Claudia Welz studied Theology and Philosophy in Tübingen, Jerusalem, Heidelberg and Munich, was a PhD student and habilitant at the Zurich Institute for Hermeneutics and Philosophy of Religion and a postdoctoral fellow at the Center for Subjectivity Research at Copenhagen University. From 2010-2018, she was a professor with special responsibilities in Ethics and Philosophy of Religion at Copenhagen University where she founded the interdisciplinary Center for the Study of Jewish Thought in Modern Culture. 2019/20 she is a fellow at the Forschungskolleg Humanwissenschaften, and, in the summer term 2020, she teaches at Duisburg/Essn University.

She is the author of the monographs Love's Transcendence and the Problem of Theodicy (Mohr Siebeck 2008), Trust and Temptation (Mohr Siebeck 2010), Humanity in God's Image: An Interdisciplinary Exploration (Oxford University Press 2016) and (together with Elazar Benyoëtz) SinnSang: Theology and Poetry. Aphorisms - Essays - Letters (NordPark-Verlag 2019).

Further information about Claudia Welz can be found here as well as here.

Main areas of research:
Jewish and Christian philosophy of religion; Phenomenology; Hermeneutics; Ethics; Philosophy of dialogue and emotion; German-Jewish literature; Trauma and memory studies; Theological anthropology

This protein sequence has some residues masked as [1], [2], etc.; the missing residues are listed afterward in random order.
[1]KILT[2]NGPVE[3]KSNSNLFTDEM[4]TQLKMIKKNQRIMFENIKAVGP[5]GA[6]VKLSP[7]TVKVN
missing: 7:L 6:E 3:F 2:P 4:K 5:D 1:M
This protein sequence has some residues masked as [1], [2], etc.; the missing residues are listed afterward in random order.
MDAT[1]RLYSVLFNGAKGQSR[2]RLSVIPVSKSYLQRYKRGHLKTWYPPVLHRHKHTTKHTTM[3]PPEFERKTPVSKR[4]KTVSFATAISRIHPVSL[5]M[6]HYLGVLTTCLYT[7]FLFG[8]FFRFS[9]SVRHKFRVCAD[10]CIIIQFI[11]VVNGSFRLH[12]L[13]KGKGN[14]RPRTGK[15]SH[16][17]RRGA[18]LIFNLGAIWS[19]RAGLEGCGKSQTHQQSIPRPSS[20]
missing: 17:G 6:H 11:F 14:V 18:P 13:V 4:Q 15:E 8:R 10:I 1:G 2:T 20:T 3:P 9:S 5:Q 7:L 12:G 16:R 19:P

Selected publications:
  1. »A Theological Phenomenology of Listening: God’s ›Voice‹ and ›Silence‹ after Auschwitz«, In: Religions (139:10), 2019. [Available here: PDF.]
  2. »A Voice Crying out from the Wound – with or without Words: On Trauma, Speech, and Silence«, In: Dialog: A Journal of Theology (56:4), 2017, 412-427-
  3. »The Voice of Conscience, Kierkegaard’s Theory of Indirect Communication, and Buber’s Philosophy of Dialogue«, In: Kierkegaard Studies Yearbook 2017, 363-377.
  4. »Dem Unsichtbaren eine Stimme geben: Gebet, Glaubensanfechtung und (Un)Gehorsam«, In: Anfechtung. Versuch der Entmarginalisierung eines Klassikers (ed. Pierre Bühler et al.), Tübingen: Mohr Siebeck 2016, 253-282.
  5. »Paradoxien ethischer und religiöser Orientierung als Neuanfänge des Denkens«, In: Zur Philosophie der Orientierung (ed. Benjamin Alberts et al.), Berlin: De Gruyter 2016, 217-232.
  6. »Difficulties in Defining the Concept of God – Kierkegaard in Dialogue with Levinas, Buber, and Rosenzweig«, in: International Journal for Philosophy of Religion (80:1), 2016, 61-83.
  7. (Ed.) Ethics of In-Visibility: Imago Dei, Memory, and Human Dignity in Jewish and Christian Thought (Religion in Philosophy and Theology 77), Tübingen: Mohr Siebeck 2015.
  8. »Human Perfection: Overcoming Oneself. A Discussion of Kierkegaard’s Four Upbuilding Discourses from 1844 with reference to Luther, Heidegger, and Simone Weil«, in: José M. Justo & Elisabete M. de Sousa (Eds.), Kierkegaard in Lisbon: Contemporary Readings of Repetition, Fear and Trembling, Philosophical Fragments and the 1843 and 1844 Upbuilding Discourses, Lisbon: Centro de Filosofia da Universidade de Lisboa 2012, 97-115.
  9. »The Self as Site of Conflicts: Guilt, Recognition, and Reconciliation«, in: Ingolf U. Dalferth & Heiko Schulz (Eds.), Religion und Konflikt: Grundlagen und Fallanalysen, Göttingen: Vandenhoeck & Ruprecht 2011, 137-164.
  10. »Identity as Self-Transformation: Emotional Conflicts and their Metamorphosis in Memory«, in: Continental Philosophy Review (43:2), 2010, 267-285.